Sia’s controversial film about autism misses authenticity
January 25, 2021
Sia, an Australian and Grammy-nominated singer/songwriter, is set to make her directing debut in February of 2021 with the musical-drama: “Music.” It centers around a teenager with autism, Music, her older half-sister, Zu, and a friendly neighbor named Ebo. However, the film has already started facing harsh criticism after the release of its first trailer in November.
The problem? Music—an autistic individual—is played by a non-autistic actress, namely Maddie Ziegler. Ziegler, a long time collaborator of Sia, is best known for her dance work in Sia’s “Chandelier” and “Elastic Heart,” as well as her appearance in the hit reality television series, Dance Moms.
Many contenders took their complaints and anger out on Twitter, with Sia hitting back with candid tweets. One user (@TomeLevi) tweeted “It’s a mighty shame that someone with such a colossal platform is using it to exclude disabled and neuro diverse actors from their own narratives,” while another user (@HelenAngel), an autistic actor, tweeted that she among several others “could have acted in it on short notice” and that “These excuses are just that- excuses. The fact of the matter is zero effort was made to include anyone who is actually autistic.” It received some harsh rhetoric from Sia, who tweeted “Maybe you’re just a bad actor” and another tweet with some foul language. Similar and threads further down the rabbit hole of Twitter followed—needless to say, tensions are high.
When questioned further about Sia’s casting decision, she said that she had “tried working with a beautiful young girl non-verbal on the spectrum” but “she found it unpleasant and stressful,” and reiterated elsewhere that she “did try,” adding that “It felt more compassionate to use Maddie.” I found her excuse using compassion quite disagreeable, seeing that she had offended a significant portion of the neurotypical community by neglecting to cast an accurate and representative member of the community, bearing no compassion for them on their end.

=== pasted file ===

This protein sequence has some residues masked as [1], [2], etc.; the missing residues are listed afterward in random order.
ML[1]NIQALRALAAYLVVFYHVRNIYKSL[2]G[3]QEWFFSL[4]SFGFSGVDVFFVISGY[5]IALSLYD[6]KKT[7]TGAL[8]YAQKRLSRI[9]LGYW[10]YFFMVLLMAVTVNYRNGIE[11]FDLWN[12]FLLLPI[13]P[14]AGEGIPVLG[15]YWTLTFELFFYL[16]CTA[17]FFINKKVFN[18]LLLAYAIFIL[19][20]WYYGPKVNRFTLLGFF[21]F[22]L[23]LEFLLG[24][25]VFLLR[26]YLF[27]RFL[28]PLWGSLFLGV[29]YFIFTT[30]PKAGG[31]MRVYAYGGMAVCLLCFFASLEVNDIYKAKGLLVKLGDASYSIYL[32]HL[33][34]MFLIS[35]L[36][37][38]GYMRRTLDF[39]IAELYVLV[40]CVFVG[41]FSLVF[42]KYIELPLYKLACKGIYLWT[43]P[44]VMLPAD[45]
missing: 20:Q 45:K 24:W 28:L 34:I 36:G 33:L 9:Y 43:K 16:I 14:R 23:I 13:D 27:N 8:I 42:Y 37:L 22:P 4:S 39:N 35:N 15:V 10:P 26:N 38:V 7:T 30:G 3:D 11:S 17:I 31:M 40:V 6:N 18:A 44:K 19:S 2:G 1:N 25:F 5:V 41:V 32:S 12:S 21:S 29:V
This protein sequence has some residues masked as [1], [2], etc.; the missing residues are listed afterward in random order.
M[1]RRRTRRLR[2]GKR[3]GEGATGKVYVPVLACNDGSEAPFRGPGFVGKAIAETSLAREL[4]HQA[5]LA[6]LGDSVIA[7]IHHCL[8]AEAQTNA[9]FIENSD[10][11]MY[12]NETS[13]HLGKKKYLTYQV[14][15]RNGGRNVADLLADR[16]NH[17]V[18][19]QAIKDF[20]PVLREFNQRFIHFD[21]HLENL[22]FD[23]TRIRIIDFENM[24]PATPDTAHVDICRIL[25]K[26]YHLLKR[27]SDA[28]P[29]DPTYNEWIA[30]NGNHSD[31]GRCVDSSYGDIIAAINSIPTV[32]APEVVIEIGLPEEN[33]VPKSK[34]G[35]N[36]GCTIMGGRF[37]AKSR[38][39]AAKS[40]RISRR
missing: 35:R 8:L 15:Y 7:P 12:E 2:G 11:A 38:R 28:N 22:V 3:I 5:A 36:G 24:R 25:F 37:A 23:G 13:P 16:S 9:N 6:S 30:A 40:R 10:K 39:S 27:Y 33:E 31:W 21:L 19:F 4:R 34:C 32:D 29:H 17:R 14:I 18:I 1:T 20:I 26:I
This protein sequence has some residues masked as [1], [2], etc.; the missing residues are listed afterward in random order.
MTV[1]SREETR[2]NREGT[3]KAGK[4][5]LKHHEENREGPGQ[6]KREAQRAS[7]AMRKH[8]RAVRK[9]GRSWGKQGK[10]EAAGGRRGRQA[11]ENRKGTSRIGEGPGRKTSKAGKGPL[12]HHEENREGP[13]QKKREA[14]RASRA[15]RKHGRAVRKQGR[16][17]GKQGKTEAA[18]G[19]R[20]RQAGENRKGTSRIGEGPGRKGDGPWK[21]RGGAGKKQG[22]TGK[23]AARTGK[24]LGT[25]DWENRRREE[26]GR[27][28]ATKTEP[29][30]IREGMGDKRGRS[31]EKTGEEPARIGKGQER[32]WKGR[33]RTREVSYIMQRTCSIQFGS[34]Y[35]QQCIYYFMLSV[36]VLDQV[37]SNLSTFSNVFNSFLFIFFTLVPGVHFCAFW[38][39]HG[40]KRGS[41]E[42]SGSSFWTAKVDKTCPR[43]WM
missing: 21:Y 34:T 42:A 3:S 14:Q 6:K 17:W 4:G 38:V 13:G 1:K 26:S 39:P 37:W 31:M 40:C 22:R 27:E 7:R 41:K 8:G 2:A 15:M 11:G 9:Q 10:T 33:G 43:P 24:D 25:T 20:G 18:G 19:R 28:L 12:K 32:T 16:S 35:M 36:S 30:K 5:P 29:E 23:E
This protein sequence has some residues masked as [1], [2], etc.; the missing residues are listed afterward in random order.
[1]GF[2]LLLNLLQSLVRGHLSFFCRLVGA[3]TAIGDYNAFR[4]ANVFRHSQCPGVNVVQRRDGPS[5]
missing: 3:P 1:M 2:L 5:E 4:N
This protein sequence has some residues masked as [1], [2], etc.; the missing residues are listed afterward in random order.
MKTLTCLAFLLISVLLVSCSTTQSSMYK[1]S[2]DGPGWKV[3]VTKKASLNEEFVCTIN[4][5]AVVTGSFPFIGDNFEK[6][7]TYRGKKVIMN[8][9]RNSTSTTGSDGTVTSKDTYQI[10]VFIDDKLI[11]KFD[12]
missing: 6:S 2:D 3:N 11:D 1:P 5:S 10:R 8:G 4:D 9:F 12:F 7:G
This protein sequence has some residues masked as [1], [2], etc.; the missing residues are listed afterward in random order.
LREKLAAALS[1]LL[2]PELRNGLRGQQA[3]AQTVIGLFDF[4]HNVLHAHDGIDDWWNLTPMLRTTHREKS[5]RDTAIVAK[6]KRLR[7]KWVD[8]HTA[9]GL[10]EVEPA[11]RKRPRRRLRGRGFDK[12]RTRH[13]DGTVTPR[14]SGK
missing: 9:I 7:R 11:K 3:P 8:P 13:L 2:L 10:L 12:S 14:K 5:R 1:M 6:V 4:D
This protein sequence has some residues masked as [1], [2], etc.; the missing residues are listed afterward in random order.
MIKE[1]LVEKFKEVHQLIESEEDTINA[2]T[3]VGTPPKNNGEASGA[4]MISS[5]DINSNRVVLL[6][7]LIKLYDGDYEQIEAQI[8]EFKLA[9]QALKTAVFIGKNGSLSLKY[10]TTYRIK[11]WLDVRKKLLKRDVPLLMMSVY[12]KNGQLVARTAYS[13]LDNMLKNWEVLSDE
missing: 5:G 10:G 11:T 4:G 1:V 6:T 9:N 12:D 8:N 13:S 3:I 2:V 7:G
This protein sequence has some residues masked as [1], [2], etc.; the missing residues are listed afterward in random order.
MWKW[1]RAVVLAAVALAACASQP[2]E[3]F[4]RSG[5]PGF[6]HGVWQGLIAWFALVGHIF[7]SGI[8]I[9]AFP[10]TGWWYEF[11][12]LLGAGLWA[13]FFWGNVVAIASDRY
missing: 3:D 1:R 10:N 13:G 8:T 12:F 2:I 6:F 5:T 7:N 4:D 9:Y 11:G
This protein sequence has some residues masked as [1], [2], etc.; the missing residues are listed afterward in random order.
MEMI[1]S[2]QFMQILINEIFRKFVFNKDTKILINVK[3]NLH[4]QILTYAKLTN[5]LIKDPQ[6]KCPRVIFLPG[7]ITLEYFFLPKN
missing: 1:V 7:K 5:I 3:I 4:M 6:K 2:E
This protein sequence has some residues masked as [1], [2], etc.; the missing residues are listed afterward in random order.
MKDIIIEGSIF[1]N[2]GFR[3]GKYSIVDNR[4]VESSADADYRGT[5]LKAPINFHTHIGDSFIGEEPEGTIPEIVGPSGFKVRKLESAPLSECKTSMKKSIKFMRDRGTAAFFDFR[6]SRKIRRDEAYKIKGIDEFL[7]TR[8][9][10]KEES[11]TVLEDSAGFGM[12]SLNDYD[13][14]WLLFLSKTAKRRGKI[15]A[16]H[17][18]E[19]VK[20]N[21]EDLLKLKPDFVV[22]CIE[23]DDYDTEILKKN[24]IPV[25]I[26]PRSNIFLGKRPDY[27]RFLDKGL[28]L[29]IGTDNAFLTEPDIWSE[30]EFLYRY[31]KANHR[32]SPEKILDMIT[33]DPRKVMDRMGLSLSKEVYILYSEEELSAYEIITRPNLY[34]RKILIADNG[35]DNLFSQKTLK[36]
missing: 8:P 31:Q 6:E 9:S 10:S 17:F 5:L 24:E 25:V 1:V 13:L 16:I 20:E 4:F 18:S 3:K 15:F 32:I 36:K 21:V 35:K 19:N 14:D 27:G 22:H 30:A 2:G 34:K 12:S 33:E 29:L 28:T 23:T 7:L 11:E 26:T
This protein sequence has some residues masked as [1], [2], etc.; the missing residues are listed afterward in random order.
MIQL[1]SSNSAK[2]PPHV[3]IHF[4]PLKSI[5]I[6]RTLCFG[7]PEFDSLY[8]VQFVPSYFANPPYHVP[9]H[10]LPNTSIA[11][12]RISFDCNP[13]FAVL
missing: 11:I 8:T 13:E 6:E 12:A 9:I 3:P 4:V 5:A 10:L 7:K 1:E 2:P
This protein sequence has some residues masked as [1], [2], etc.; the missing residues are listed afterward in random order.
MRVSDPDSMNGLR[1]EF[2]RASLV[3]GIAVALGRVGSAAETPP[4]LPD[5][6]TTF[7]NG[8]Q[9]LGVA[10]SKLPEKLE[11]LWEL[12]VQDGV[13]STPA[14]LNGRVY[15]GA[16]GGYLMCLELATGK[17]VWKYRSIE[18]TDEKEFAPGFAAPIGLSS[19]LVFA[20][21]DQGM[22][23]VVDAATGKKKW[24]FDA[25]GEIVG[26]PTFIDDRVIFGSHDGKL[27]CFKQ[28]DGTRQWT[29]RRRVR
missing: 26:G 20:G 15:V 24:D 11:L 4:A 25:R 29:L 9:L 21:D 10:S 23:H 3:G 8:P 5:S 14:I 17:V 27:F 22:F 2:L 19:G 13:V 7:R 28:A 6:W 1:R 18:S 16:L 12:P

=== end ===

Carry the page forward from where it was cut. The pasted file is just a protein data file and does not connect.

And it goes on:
Her statement also reveals a possibility for the lack of accommodations, seeing she had only attempted to work with one individual with autism—but with everything, it’s just as possible that there truly were internal conflicts that led to Sia’s executive decision. Nonetheless, it’s still questionable whether Sia had even attempted to work with another non-speaking actor, and it appears as though there isn’t a particular reason why she shouldn’t. When first come across, the only message the tweet seemed to convey was a poor explanation of “giving up.” There are numerous actors with autism who have successfully landed roles in television production and films, playing autistic characters, and many actors hopped on Twitter to say they would not have minded a last minute casting.
There are numerous actors with autism who have successfully landed roles in television production and films, playing autistic characters, and many actors hopped on Twitter to say they would not have minded a last minute casting.
There are numerous actors with autism who have successfully landed roles in television production and films, playing autistic characters, and many actors hopped on Twitter to say they would not have minded a last minute casting. There was essentially no reason for Sia to not reach out to the one of many potential actors in the industry, if not work even harder to cast a competent actor, if skills were the issue.
Adding more fuel to the fire, Sia also used inflammatory language in some of her tweets. One, for example, stated that she has “never referred to music as disabled” but rather “Special abilities” and that “casting someone at her level of functioning was cruel, not kind,” henceforth the decision that she and her production team would “do our best to lovingly represent the community.” Many in the disabled community find the phrase ‘special’ as a derogatory descriptor, seen as patronizing in such contexts, and Sia’s explicit use and ignorance towards her use of language only solidified and added to her impression as an ableist.